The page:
Climate change measures and disputes
Africa Connected: Issue 4
Africa is rich in natural resources, and several African economies are dependent on supplying or using fossil fuels, including South Africa, the Democratic Republic of Congo, Ghana, Tanzania and Mozambique, to name a few.
The mining of natural resources has traditionally resulted in job creation and has gone some way to alleviating poverty in low- and middle-income countries on the continent. Most African governments have also invested in infrastructure geared towards the use of fossil fuels.
Both mining activity and the use of fossil fuels produced by mining are major contributors to the emission of greenhouse gases (GHGs) and a particular country’s carbon footprint.
The top five global GHG emitters are China, the US, the collective members of the EU, India and Russia. Africa’s carbon footprint is comparatively small. However, South Africa in particular is a significant global emitter of GHGs, with a heavy reliance on mining and fossil fuel-based energy.
In these circumstances, climate change has far-reaching consequences for many African countries.
What is to the world to do?
By adopting the Kyoto Protocol in 1997, certain developed countries agreed to comply with country-specific GHG emission reduction targets, and risked being penalized for failing to do so. However, this has had limited success, partly because some of the largest developing countries such as India and China are not party to the Kyoto Protocol, and the fact that the US has refused to ratify the treaty.
In 2016, in global acknowledgment of the need to address climate change, 195 countries (including the US, China, India and 47 African countries) signed the Paris Agreement, pursuant to the United Nations Framework Convention on Climate Change. However, the US has since given notice of its withdrawal from the Paris Agreement with effect from November 4, 2020.
The Paris Agreement deals with the mitigation of GHG emissions, adaptation and the reporting and financing thereof in order to reduce GHGs and thereby better manage the increase in the average global temperature. As part of the agreement, both developed and developing nations will make green financing available to fund projects that result in mitigation and adaption measures. This has the potential to help African countries to develop capacity and access the technology needed to implement reduction measures.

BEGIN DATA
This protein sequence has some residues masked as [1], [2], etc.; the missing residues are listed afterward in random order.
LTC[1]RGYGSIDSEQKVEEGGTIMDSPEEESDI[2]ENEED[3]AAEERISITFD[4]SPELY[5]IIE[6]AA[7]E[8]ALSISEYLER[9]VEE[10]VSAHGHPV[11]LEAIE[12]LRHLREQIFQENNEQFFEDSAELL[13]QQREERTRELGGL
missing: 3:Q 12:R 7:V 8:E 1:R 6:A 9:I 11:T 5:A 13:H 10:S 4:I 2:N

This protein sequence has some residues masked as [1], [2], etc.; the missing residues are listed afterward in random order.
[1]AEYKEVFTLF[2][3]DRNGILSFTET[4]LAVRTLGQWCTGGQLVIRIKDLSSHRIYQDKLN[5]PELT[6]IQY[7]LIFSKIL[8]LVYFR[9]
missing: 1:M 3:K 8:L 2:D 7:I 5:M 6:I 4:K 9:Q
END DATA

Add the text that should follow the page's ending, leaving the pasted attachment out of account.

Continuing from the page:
The signing of the Paris Agreement was indicative of governmental support for the mitigation of climate change. It was expected that climate change would play a critical role in governmental policies and decision-making, including in regard to licensing of operations and the introduction of new legislative measures, which has already been seen on the African continent.
Incentivizing appropriate behavior
According to the World Bank, 15 countries have introduced a carbon tax in order to incentivize companies to invest in and manage sustainable businesses and technologies that have lower GHG emissions or are carbon-resilient. More countries have introduced other carbon pricing initiatives.
In an unusual step for an emerging market economy, in 2019, South Africa introduced an environmental levy when promulgating the Carbon Tax Act. It is the only African country to have introduced a carbon tax to date.
The Carbon Tax Act, which is based on the polluter pays principle, imposes a tax on businesses conducting activities in South Africa that emit GHGs above the threshold for the activity or sector. Each GHG-generating facility must be licensed and registered for purposes of the environmental levy.
The carbon tax is calculated with reference to the total GHG emissions of a taxpayer in a particular tax period, expressed as the carbon dioxide equivalent of those GHG emissions, resulting from fuel combustion, industrial processes and fugitive emissions. This will be determined in accordance with the reporting methodology approved by the Department of Environmental Affairs (DEA), or in the absence thereof, in accordance with the calculation set out in the Act.
For the tax period June 1, 2019, to December 31, 2019, carbon tax was levied at a rate of ZAR120 per ton of carbon dioxide equivalent of GHG emissions. This rate increases annually according to consumer price inflation (CPI) plus 2% for each tax period, from January 1, 2020, to December 31, 2022. After December 31, 2022, the rate of tax will be increased according to CPI.
While a threshold has been prescribed in the Act for industries participating in fuel combustion activities, no threshold has yet been prescribed for the actual mining of coal and other resources. The introduction of the carbon tax will nevertheless have a knock-on effect in the mining industry, as industries reliant on fossil fuels will look to avoid paying the carbon tax by developing new technologies or using renewable energy instead.